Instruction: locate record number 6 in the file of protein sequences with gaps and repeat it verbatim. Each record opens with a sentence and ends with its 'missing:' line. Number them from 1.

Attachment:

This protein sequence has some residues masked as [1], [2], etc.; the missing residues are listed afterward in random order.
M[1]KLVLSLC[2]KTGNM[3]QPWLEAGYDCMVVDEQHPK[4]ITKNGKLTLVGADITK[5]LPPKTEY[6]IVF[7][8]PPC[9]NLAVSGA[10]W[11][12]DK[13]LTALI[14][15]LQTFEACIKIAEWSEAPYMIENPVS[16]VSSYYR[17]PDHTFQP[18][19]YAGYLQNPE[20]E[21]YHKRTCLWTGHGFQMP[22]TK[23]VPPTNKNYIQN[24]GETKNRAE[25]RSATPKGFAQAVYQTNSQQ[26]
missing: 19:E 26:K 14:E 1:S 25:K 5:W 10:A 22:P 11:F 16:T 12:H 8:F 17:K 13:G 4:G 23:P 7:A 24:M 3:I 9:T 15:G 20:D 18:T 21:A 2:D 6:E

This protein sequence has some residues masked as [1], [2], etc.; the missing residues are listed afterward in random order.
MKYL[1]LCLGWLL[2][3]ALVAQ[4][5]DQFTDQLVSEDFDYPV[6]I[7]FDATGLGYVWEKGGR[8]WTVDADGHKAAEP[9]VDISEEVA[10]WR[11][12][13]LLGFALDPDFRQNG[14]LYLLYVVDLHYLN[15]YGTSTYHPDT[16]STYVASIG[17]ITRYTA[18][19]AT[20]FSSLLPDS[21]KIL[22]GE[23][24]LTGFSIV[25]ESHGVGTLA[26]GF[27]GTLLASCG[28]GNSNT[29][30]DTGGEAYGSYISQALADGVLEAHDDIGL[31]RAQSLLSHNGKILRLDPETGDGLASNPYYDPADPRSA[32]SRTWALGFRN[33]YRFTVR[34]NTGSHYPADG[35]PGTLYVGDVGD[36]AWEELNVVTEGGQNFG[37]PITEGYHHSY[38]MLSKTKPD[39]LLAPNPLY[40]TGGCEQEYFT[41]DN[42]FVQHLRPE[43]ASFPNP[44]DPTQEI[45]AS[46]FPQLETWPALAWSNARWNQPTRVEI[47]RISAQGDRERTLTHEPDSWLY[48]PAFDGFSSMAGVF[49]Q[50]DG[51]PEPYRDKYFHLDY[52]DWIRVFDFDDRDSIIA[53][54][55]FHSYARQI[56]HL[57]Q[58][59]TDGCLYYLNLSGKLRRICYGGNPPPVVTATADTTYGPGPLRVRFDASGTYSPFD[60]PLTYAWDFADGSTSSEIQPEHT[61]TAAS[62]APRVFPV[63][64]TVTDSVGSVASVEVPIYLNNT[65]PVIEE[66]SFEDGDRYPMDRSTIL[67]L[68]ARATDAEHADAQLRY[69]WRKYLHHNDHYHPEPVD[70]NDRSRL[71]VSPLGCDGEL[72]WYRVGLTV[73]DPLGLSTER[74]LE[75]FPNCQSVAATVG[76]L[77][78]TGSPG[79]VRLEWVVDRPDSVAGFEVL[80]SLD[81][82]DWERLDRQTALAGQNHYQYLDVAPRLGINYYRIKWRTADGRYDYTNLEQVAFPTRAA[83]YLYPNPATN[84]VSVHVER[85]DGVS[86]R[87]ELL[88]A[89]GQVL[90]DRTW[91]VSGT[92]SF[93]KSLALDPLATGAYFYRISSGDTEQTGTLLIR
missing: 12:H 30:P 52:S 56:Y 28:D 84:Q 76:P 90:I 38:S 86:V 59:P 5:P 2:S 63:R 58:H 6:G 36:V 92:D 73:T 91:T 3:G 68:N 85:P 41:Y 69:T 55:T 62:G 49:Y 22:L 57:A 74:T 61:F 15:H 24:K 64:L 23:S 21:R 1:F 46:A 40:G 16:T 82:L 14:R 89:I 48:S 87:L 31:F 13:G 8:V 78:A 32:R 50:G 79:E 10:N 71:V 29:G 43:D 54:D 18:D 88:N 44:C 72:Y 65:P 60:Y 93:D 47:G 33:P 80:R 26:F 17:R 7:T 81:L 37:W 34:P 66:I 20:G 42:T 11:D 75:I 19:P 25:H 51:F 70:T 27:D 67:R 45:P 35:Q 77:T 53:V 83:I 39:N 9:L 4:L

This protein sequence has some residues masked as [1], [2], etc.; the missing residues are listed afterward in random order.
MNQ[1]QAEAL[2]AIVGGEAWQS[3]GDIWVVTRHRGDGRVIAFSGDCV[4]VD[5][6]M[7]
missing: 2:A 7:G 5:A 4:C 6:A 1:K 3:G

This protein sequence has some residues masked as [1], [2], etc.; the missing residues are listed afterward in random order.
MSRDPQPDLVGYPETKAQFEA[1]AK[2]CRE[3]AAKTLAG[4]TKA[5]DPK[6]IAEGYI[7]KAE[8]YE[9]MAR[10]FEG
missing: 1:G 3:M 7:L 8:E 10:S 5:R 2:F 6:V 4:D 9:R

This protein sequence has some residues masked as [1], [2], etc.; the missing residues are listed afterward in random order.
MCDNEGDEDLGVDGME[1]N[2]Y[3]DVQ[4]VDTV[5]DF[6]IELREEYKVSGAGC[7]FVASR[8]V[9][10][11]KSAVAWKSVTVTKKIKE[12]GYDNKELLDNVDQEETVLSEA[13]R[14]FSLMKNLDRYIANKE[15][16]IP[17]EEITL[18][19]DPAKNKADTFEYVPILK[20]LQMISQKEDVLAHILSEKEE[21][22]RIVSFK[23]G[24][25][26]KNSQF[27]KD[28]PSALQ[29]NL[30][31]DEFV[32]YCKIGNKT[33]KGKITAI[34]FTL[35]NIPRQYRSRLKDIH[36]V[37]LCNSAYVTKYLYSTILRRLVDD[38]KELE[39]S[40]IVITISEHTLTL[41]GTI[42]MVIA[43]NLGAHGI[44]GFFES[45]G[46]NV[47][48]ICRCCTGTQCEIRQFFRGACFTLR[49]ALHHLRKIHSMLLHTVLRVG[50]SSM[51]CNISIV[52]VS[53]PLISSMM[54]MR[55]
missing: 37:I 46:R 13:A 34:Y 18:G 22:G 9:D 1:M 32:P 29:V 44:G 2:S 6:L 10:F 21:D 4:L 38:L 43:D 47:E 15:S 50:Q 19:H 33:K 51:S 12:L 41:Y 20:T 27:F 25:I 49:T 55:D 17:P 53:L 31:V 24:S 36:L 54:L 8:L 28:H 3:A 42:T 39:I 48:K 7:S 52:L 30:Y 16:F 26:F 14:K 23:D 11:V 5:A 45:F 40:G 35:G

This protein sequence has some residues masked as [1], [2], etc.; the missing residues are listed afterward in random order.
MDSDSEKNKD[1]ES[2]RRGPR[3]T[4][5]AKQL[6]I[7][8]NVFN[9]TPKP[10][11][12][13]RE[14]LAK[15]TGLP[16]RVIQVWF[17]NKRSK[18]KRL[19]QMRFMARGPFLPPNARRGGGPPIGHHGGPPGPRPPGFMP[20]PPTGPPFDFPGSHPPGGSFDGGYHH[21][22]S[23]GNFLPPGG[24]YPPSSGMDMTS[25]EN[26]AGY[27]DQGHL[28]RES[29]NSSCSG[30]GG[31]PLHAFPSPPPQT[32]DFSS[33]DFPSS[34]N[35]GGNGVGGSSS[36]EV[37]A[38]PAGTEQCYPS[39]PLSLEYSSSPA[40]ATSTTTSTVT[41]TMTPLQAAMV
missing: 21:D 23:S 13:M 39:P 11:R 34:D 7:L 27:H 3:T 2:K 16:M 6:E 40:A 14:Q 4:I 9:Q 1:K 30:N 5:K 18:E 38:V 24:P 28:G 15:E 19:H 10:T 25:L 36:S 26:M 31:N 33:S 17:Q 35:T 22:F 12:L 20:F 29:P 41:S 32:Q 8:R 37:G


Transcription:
This protein sequence has some residues masked as [1], [2], etc.; the missing residues are listed afterward in random order.
MDSDSEKNKD[1]ES[2]RRGPR[3]T[4][5]AKQL[6]I[7][8]NVFN[9]TPKP[10][11][12][13]RE[14]LAK[15]TGLP[16]RVIQVWF[17]NKRSK[18]KRL[19]QMRFMARGPFLPPNARRGGGPPIGHHGGPPGPRPPGFMP[20]PPTGPPFDFPGSHPPGGSFDGGYHH[21][22]S[23]GNFLPPGG[24]YPPSSGMDMTS[25]EN[26]AGY[27]DQGHL[28]RES[29]NSSCSG[30]GG[31]PLHAFPSPPPQT[32]DFSS[33]DFPSS[34]N[35]GGNGVGGSSS[36]EV[37]A[38]PAGTEQCYPS[39]PLSLEYSSSPA[40]ATSTTTSTVT[41]TMTPLQAAMV
missing: 21:D 23:S 13:M 39:P 11:R 34:D 7:L 27:H 3:T 2:K 16:M 6:E 40:A 14:Q 4:I 9:Q 1:K 30:N 5:K 18:E 38:V 24:P 28:G 15:E 19:H 10:T 25:L 36:S 26:M 31:N 33:S 17:Q 35:T 22:F 12:L 20:F 29:P 41:S 32:Q 8:R 37:G